Most heat guns have variable temperature controls, but some are more versatile than others. If you will be using your heat gun for a range of applications, choose one that has plenty of different settings. If precise temperatures are more important, consider buying a heat gun with a super accurate digital display.
A heat gun with a cool down function is also useful as it allows you to cool down the piece you are working on as well as cooling down the gun itself. Cooling down the hot air gun means you can put it away more quickly and will also increase the life of the heating element.
If you are working on a large task and going back to the same piece of work, then a heatgun that remembers the last setting is useful.
Most heat guns come with at least two nozzles and some come with more. The most useful nozzles include a wide nozzle that is great for larger areas and a concentrator nozzle that is useful for tougher tasks. Other useful additions are a glass protector nozzle that is useful if you are stripping paint from window frames or other surfaces you want to protect. Sometimes these guns are just known as ‘paint stripper guns’.
Many heat guns can be stood on their handle. This is useful as it makes it easy to put the gun down safely while it cools. In addition, the heat gun may be used hands-free in this position.
What is heat gun?
A heat gun, or hot air gun, is a tool that draws in air, passes it over a heating element and emits a stream of hot air.
They work in the same way as hairdryers but at much higher temperatures, up to around 600 °C or more, so they do need to be treated with care.
How do you use a heat gun?
Heat guns get very hot, so you should wear heat resistant gloves and be careful never to touch the end of the gun. Also, make sure you don’t use the heat gun close to flammable surfaces.
To safely use a heat gun to remove paint follow these steps….
Hold the heat gun at a 45-degree angle from the workpiece and keep it moving at all times, so you don’t burn the paint or wood. Use the lowest setting that causes the paint to bubble. Once the paint has softened and bubbled it can be removed with a scraper. Be careful, the paint will be hot.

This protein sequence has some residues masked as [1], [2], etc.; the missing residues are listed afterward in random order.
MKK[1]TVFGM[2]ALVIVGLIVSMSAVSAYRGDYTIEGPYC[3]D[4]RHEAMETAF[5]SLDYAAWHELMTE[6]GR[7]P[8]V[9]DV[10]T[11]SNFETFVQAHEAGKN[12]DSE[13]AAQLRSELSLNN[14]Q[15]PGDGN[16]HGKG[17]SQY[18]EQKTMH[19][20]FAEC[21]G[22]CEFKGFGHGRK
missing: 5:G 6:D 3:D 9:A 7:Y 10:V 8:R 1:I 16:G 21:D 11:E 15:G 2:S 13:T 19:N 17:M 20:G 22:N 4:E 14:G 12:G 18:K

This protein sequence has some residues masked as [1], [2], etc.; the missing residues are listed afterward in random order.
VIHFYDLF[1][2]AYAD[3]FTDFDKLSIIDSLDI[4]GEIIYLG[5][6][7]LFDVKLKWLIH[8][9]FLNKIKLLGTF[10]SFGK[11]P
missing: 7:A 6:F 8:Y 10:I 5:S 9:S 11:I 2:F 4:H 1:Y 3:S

You may find that some small amount of paint remains trapped in the grain of the wood. This should be sanded away.
If you are stripping paint that was applied before the 1970’s you should use a non-solvent paint stripper rather than a heatgun as the paint will probably contain toxic lead.
What is a heat gun used for?
A heat gun has a wide range of uses. As well as stripping paint, you can use a heat gun for the following jobs. Always be very careful when using a heatgun as there are obviously fire risks involved, especially if you use high temperatures on flammable surfaces such as wallpaper and plastics.
If you have frozen pipes you can use a heat gun on a low setting to thaw them out. Do this slowly though, otherwise you risk damaging the pipes from too much heat or the expansion of the water.
You can speed up shrink wrapping by using your heat gun on a low setting.
Plastic and tarpaulin welding
You can weld together plastic items with a heat gun. You may need a special nozzle and strips of plastic called welding strips to do this. Tarpaulins can be joined by overlapping them and heating the join, then pressing the heated section together. Do wear heat resistant gloves for this though.
A heat gun can be used to dry paint faster. Use a low heat and don’t get too close or you risk heating the paint too much and causing it to bubble or burn.
Soften Glues and Adhesives
You can remove old glue by heating it gently to soften it and then scraping it away. This is useful in many DIY jobs, such as removing old vinyl floor tiles.
Loosening stuck or rusty nuts and bolts
You can sometimes remove a rusty bolt by heating it with a heat gun. The heat causes the metal to expand which can loosen the rust and make the bolt easier to remove.
If you make candles, the top sometimes sets unevenly. You can use a heat gun to re-melt the top for a smooth even finish.
A heat gun can be used to caramelise sugar or melt chocolate as well as toast marshmallows, sear meat or toast breadcrumbs.